Louisiana may be able to improve its dire outcomes for pregnant people if the state raised its Medicaid reimbursement rate for live births and boosts its number of nurse midwives, a leading expert on maternal mortality said Wednesday.
Dr. Veronica Gillispie-Bell is a New Orleans gynecologist and co-director of the Louisiana Perinatal Quality Collaborative with the state health department. She is also an author of the state’s 2022 Louisiana Pregnancy-Associated Mortality Review report.
Louisiana had the fifth-highest maternal mortality rate of any state in the country from 2018 to 2021, with 39 pregnant parent deaths per 100,000 live births, according to KFF, a health policy research organization. The only states with higher rates were Arkansas, Mississippi, Tennessee and Alabama.
Gillispie-Bell said the state’s pregnancy outcomes might be improved if Louisiana paid hospitals and medical providers more money to deliver babies. The state’s current Medicaid reimbursement rates for births are too low to provide an incentive for medical providers to continue offering those services, she said.
Medicaid, a public insurance provider, pays for approximately 60% of the births that take place in Louisiana, but the reimbursement rates are half of what a private insurer offers. Louisiana’s Medicaid program gives a health care provider $5,131 for overseeing a birth, whereas private insurance pays out an average of $11,990 for the same service, Gillispie-Bell said.
“It is really hard for them to keep their doors open when they are not being paid to do so,” Gillispie-Bell said of medical providers during Wednesday’s state Nursing Maternal Mortality and Preterm Birth Task Force meeting.
Many hospitals lose money on their obstetrics services, she said. They mostly offer baby delivery as a way of potentially luring a parent and their family back for other medical care. It can be harder for smaller facilities in rural areas to offset those costs, she added.
“When they are not able to break even [on live births], I think [rural medical providers] are making hard decisions,” Gillispie-Bell said.
Finding pregnancy health care in rural parishes is already difficult. GIllispie-Bell said 27% of Louisiana parishes have no medical care for pregnant people and 12% of women had no hospital that handles live births within 30 minutes of where they live.
The Louisiana Legislature and Gov.-elect Jeff Landry will have the authority to increase Medicaid reimbursement rates next year, though a rise in payments would result in the state health care budget growing as well.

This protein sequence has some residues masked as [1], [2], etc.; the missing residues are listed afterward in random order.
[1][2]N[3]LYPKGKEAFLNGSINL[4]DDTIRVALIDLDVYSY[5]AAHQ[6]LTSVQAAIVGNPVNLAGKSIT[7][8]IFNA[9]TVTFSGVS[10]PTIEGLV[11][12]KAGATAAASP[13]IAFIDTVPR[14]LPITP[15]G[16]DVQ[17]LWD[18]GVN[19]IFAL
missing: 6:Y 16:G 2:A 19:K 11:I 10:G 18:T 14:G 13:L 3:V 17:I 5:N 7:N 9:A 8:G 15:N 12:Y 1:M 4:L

Both state and federal tax dollars cover the costs of the Medicaid program, and conservative legislators are sometimes reluctant to increase spending on public health care services.
Gillispie-Bell also believes Louisiana should expand the use of nurse midwives for live births, especially as a national shortage of obstetricians looms in 2030. Louisiana has one of the lowest rates of midwife use in the country and should look at models in other rural states — such as Alaska — where midwives routinely handle baby delivery.
Some of the challenges Louisiana faces in tackling its high maternal mortality rate also have to do with its other chronic social and health challenges. Of the people who give birth in Louisiana, 35% live in a home with an income of $16,000 or less; 64% are overweight or obese; and 53% did not intend to become pregnant, Gillispie-Bell said during her presentation.
From 2017 to 2019, there were 182 confirmed deaths of people during pregnancy or within a year after their pregnancy ended.
The leading cause of those deaths were accidental overdose (31), homicide (24), motor vehicle crash (23) and cardiovascular conditions (20), according to the state’s most recent maternal mortality report. Nine of the deaths could also be attributed to suicide.
Almost half of the people who gave birth in Louisiana during that time had only a general equivalency diploma (GED) or less. Yet 68% of the people who died during pregnancy or in the year that followed fit into that demographic group.
Racial discrimination also plays a role in the state’s maternal mortality rate, Gillispie-Bell said. Over those two years, 33% of people who gave birth identified as Black, but people who were Black made up 57% of the individuals who died during pregnancy or in the year after their pregnancy ended.
“We have to address the minimum wage, violence, access to care … and access to education” to help improve outcomes for pregnant people, she said.
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